|Senator Pennacchio to Hold a Fusion Energy Symposium
Sen. Joe Pennacchio (R-26) will hold a symposium on fusion energy with leaders from academia and industry at the State House Annex on Thursday, May 23. Pennacchio is a long-time advocate of the development of fusion as an energy source and has sponsored legislation in the New Jersey State Senate encouraging the support and development of fusion power.
Achieving commercial development of fusion energy would revolutionize the world economy. It would signal a new era of economic and scientific development worldwide. July 20th is the anniversary of the American achievement of landing men on the moon. What better time to assess the needs and funding for a new great achievement – by the United States, and now with other countries around the world?
Who: Senator Joe Pennacchio; experts from national laboratories, businesses, and researchers in the field who will present their work, and share their knowledge of what is being undertaken, and what lies ahead.
What: Fusion Energy Symposium – Senator Joe Pennacchio (R-26) will sponsor a hearing on the topic: “What are the Prospects and Requirements for the Early Development of Fusion Energy, and what are the Implications for the U.S., New Jersey, and the World?”
Where: State House Annex, Committee Room 6
When: Thursday, May 23, 2019 from 9 a.m. to 1 p.m.
The hearing will consider: How can we speed up the prospect of fusion energy development? What are the state, national and international projects now being developed? How do they differ or concur in approach? What businesses in New Jersey are already involved in these projects, and how would a national commitment affect such activity? How would full funding for fusion development play itself out in terms of American education and the training of researchers and scientists in American universities, and the creation of new spin off technologies? What is the implication of the expansion into space – from the Chinese landing on the far side of the moon, to the US commitment to return to the moon in five years – for the work in fusion and associated sciences? What is happening in China, Russia, Europe, and other countries regarding fusion development?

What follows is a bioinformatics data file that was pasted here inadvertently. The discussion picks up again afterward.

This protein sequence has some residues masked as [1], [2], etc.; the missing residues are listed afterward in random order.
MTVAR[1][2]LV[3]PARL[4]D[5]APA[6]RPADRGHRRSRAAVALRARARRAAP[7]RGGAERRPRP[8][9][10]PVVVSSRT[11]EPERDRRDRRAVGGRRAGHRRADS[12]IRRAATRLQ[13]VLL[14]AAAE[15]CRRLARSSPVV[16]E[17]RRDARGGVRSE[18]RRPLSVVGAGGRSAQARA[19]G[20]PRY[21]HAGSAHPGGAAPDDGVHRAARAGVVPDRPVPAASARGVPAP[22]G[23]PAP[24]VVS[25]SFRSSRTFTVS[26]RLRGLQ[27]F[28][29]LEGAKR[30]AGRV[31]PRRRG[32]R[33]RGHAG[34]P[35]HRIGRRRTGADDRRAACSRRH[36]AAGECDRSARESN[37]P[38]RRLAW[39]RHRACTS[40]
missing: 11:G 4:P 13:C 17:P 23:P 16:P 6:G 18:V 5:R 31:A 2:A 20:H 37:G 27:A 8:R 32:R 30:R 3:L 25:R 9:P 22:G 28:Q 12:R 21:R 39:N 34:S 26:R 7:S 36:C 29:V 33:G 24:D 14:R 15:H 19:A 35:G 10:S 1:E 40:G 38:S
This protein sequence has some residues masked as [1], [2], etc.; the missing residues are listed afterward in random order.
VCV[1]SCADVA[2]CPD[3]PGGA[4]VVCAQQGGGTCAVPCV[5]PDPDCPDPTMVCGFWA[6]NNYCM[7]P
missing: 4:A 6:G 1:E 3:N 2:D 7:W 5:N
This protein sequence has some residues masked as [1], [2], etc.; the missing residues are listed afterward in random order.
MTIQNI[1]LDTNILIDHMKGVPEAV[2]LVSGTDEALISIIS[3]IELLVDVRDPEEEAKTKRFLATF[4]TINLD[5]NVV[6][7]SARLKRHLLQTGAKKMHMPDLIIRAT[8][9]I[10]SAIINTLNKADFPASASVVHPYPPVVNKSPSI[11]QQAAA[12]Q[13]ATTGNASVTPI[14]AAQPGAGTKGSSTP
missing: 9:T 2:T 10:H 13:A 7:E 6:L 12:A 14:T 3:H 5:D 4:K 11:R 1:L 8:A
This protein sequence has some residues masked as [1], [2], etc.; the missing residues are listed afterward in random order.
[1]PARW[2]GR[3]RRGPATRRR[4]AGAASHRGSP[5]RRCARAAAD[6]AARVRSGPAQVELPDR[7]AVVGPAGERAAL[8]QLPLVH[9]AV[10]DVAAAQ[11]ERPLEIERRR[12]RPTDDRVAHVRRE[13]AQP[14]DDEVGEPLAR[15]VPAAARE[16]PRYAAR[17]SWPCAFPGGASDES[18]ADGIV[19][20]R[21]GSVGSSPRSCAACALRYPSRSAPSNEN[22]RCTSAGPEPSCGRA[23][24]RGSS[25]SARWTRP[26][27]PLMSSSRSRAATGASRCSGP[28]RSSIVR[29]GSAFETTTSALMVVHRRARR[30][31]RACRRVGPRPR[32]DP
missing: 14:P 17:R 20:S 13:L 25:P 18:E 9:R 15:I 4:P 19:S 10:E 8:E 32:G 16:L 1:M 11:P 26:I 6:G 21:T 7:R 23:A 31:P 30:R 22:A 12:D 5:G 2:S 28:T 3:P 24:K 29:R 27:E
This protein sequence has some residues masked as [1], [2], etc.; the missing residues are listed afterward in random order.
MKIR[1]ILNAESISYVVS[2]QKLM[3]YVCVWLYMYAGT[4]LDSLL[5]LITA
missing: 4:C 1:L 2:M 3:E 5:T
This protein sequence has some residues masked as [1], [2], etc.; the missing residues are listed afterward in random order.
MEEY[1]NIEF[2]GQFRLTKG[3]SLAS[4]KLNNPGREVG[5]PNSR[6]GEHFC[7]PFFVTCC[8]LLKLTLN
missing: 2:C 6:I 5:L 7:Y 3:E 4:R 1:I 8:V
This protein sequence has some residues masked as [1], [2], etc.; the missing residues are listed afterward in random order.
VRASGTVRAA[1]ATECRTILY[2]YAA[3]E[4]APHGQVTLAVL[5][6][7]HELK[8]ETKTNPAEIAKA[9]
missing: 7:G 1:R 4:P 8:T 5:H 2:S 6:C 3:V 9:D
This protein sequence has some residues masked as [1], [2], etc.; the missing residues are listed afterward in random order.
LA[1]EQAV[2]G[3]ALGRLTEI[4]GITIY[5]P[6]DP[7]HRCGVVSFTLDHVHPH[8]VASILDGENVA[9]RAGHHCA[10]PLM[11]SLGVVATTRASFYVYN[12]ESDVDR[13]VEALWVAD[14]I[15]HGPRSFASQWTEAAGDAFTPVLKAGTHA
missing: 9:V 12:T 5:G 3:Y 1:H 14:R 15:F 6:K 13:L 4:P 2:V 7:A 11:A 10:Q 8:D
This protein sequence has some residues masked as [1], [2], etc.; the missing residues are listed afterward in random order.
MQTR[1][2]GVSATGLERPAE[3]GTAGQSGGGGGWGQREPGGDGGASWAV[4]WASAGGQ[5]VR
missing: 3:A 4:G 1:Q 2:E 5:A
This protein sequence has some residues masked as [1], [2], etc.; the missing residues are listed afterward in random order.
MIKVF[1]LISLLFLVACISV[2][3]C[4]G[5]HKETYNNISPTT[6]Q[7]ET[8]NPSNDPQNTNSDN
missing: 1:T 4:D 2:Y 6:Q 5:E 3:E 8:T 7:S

Members of the legislature and academia will be invited to the hearing, as well as the press, students, and the public at large. Such presentations would greatly benefit policymakers, teachers, students, citizens and political figures.
Statement by Senator Joe Pennacchio – History of Fusion Energy
The harnessing of energy from fusion reactions would be a tremendous positive force for mankind. Unlike nuclear fission reactions in which energy is released when atoms are “split,” fusion releases energy when atoms are “joined” together. When two atoms are fused, the resultant “mass “of the combined atoms is less than the previous two, due to the release of a tremendous amount of energy. The difficulty is that the two atoms naturally repel each other. It takes an enormous amount of pressure and heat (six times the sun’s core) to join them together. Look no further than the stars – our own Sun — to witness the occurrence of constant fusion reactions. Unlike fission, fusion produces very little radioactive material. It also does not emit any CO2 into the environment.
One approach to developing fusion as an energy source involves the use of helium-3 (H3) for fuel. This idea was pioneered in the United States at the University of Wisconsin Fusion Technology Institute. Some say H3 allows for a more containable and safer reaction. Where would we find abundant supplies of H3? The Sun creates H3 through its fusion reactions, and sends it into the solar system through the electrically charged solar wind. Because of the Earth’s magnetic field, the H3 is repulsed. The Moon, however, does not have a magnetic field, and so does not have this limitation. The Moon has an estimated 25 million surface tons of H3 available. Twenty-five tons of H3 could power the entire United States for one year. It is no coincidence that the Chinese have recently landed a spacecraft on the far side of the moon, and are discussing the mining of helium-3.
Princeton was and is a leader in the study and development of fusion energy. The “Princeton Plasma Physics Lab” (PPPL) was critical to adopting the “Tokamak Fusion Reactor” design in the United States. The U.S., however, has, for years, been consistently underfunding its research. A seven member ITER (International Thermonuclear Experimental Reactor) program, with the goal of generating “net energy” 10x the input — 500 MW generated in a tokamak fusion device from 50 MW input –is located in France. Why shouldn’t the epicenter of this research remain and continue to be in Princeton, New Jersey?
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